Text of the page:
They also posted what has to be one of the cutest videos going.
Olivia, Kyle, Sophie, Austin, Hannah, Eli and others — with earnest expressions or loopy grins and missing front teeth — chime in with sage thoughts. Such as: "“Hey, Crayola, I learned how to do math. You could learn how to recycle your markers."
As of last week, more than 79,000 people had "signed" the online petition.
Is this the new activism, the latest way to change the world? With the click of a mouse, can you really make your voice heard? Is the internet the way to turn your daily values into something more?
Change.org was founded in 2007 by Californian Ben Rattray, now 32. He wanted to empower people.
Five years later, the site boasts 15 million "users" — people who have voted — and every month, roughly 15,000 petitions are launched.
When someone signs a petition, an automated letter goes to the "target." If the signer adds a personal comment, it is sent as well, adding an oomph that most petitions lack.
The site focuses on petitions by individuals or small groups, such as grade school classes, but makes its money by hosting petitions of organizations that pay Change.org to feature them.
Before, the ability to generate and disseminate such petitions "was reserved for national organization that had the money to pay for software and programming," said Robert Spiegel, executive director of the north Jersey environmental group, Edison Wetlands Association, which has used the site. "Now, Change.org has made it possible for a single person to start a campaign."
The petitions come in all sorts of categories, from human rights to gay rights, criminal justice to economic justice. And, of course, the environment.
Not long ago, 12-year-old Abby Goldberg, who had been studying plastic bags for a school project, petitioned Illinois Gov. Quinn to veto a bill making it illegal for towns to pass plastic bag bans.
Goldberg had started a school project to get a local ban on single-use plastic bags. "My friends and I were making great progress," she wrote on the site, "until the oil and chemical industry pulled a dirty trick to kill my campaign."
More than 150,000 signatures later, the governor met with Goldberg last week, although no word yet on what he plans to do.
Earlier this year, a group of Massachusetts fourth-graders demanded that Universal Studios heighten the environmental message in movie marketing materials for "The Lorax." More than 57,000 signatures later, their wish came true, although Universal said the change had already been in the works.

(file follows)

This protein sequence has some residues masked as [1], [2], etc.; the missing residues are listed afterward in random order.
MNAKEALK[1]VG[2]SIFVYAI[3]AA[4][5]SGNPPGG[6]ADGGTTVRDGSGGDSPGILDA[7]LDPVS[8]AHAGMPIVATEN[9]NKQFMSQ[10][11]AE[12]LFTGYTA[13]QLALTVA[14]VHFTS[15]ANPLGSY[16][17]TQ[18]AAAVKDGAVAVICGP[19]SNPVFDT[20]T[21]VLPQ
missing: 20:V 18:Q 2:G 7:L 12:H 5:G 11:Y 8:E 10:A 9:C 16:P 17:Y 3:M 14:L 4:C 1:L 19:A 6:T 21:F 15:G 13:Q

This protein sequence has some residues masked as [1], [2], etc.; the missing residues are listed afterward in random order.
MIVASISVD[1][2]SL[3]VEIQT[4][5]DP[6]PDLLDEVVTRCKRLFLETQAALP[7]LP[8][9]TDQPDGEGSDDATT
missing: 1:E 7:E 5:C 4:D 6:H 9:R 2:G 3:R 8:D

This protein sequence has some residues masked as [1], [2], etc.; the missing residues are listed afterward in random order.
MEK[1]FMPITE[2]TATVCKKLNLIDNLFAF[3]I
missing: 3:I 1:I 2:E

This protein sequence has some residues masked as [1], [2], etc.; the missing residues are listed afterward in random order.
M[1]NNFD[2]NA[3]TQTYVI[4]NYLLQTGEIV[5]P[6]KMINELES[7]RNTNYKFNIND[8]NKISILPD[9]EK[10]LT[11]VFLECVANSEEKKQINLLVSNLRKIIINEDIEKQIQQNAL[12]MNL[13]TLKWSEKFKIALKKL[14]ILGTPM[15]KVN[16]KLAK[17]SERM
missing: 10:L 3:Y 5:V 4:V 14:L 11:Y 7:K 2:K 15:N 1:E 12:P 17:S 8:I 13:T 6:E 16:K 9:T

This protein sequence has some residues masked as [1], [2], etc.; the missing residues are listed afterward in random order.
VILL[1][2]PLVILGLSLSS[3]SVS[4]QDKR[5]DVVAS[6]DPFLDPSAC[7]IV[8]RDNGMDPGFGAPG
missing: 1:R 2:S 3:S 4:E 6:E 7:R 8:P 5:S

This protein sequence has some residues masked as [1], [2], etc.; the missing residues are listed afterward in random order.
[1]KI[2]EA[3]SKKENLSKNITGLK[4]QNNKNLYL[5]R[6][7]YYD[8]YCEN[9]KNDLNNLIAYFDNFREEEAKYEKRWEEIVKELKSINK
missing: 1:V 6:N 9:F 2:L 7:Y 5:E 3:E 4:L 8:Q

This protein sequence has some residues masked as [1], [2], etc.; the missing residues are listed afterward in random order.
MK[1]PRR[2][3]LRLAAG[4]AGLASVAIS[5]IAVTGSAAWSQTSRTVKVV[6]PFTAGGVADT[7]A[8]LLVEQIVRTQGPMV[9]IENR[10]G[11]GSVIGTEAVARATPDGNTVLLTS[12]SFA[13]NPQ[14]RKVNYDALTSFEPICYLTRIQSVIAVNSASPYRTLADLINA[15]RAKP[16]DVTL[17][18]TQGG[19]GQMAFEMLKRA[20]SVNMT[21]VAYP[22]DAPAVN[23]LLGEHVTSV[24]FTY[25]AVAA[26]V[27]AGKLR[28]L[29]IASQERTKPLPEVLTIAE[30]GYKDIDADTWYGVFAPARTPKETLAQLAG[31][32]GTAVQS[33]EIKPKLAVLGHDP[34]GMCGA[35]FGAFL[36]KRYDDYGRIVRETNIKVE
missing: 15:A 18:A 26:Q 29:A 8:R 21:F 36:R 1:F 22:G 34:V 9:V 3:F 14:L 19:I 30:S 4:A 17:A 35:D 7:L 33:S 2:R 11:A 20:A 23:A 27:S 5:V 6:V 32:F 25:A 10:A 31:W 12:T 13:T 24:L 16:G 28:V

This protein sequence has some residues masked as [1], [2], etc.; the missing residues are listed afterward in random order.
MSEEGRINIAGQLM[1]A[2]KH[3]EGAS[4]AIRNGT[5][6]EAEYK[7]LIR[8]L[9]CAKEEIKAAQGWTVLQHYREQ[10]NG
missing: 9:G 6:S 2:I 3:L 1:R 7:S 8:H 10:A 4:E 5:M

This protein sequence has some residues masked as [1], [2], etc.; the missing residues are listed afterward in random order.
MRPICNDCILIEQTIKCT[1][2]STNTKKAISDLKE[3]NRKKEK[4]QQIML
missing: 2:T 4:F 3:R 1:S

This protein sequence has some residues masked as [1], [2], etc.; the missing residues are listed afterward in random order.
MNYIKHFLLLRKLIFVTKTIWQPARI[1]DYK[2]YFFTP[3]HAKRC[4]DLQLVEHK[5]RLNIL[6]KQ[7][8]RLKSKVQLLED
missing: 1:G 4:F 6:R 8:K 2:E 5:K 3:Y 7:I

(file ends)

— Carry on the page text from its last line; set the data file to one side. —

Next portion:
The petitions aren't all by kids, of course. Go to the site, and you can support a petition asking President Obama to put solar panels back on the White House, or one seeking to stop a plan to release genetically-modified mosquitoes in the Florida Keys.
Lisa Riggiola of Pompton Lakes in Passaic County N.J. posted a petition asking the president to add a local site to the Superfund list. It had 10,620 signatures as of last week.
But, as is the case with any petition, how well-informed are the people signing it, or even presenting it?
This issue came up in the battle over the beef product sometimes known as "pink slime." Bettina Siegel, a mom from Houston, Tex., put up a petition asking the U.S. Department of Agriculture to stop buying the product — ammonia-treated beef — for school lunches. Some 258,874 signatures later, the USDA announced it would offer school districts a choice.
Change.org slapped a "victory" label on the petition, but David B. Schmidt, president and CEO of the International Food Information Council, huffed to the Chicago Tribune that "something is seriously of out kilter … when safe food products and proven technologies can be torpedoed by sensationalist, misleading, yet entertaining social media campaigns."
There was plenty of outrage over pink slime outside Bettina Siegel's petition, so it's hard to say what role an on-line petition played in the "victory." And who's to say what finally tips any balance?
But those who like Change.org and its ilk — such as www.avaaz.org — say the sites have plenty of value aside from whether the campaign is victorious.
Some refer to online petitions as a kind of "gateway “ to activism. Once people vote online, perhaps they'll be inspired to learn more about the issue and make a phone call or attend a meeting.
Change.org's Rattray says his company is in the business of “amplifying. We're trying to change the balance of power between individuals and large organizations," he has said.
But, in the Crayola case, while the kids have generated media attention, the company has not yet responded, said Lane Wilson, who has two children in the program.
Nor did the company return my calls. But a company spokeswoman told the Associated Press that the company doesn't have "the facilites or a process" for such a program.
Signatures keep mounting, however. Not long ago, the Pennsylvania Resources Council put information about the petition into one of its newsletters, urging members to sign.
The Center for Biological Diversity uses Change.org as a complement to its other scientific and legal advocacy on endangered species issues. Its latest pstition urges protection for the dwarf seahorse, and as of last week, 100,580 people had signed.
There's value in demonstrating public support, ” said Center spokesman Mike Stark. "It used to be done in town hall meetings, stacks of letters of phone calls. This is simply another way to channel those voices and broadcast them to those who are making decisions."
"GreenSpace" appears every other week, alternating with Art Carey's "Well Being" column. Contact staff writer Sandy Bauers at 215-854-5147, email@example.com or @sbauers on Twitter. Visit her blog at www.philly.com/greenspace.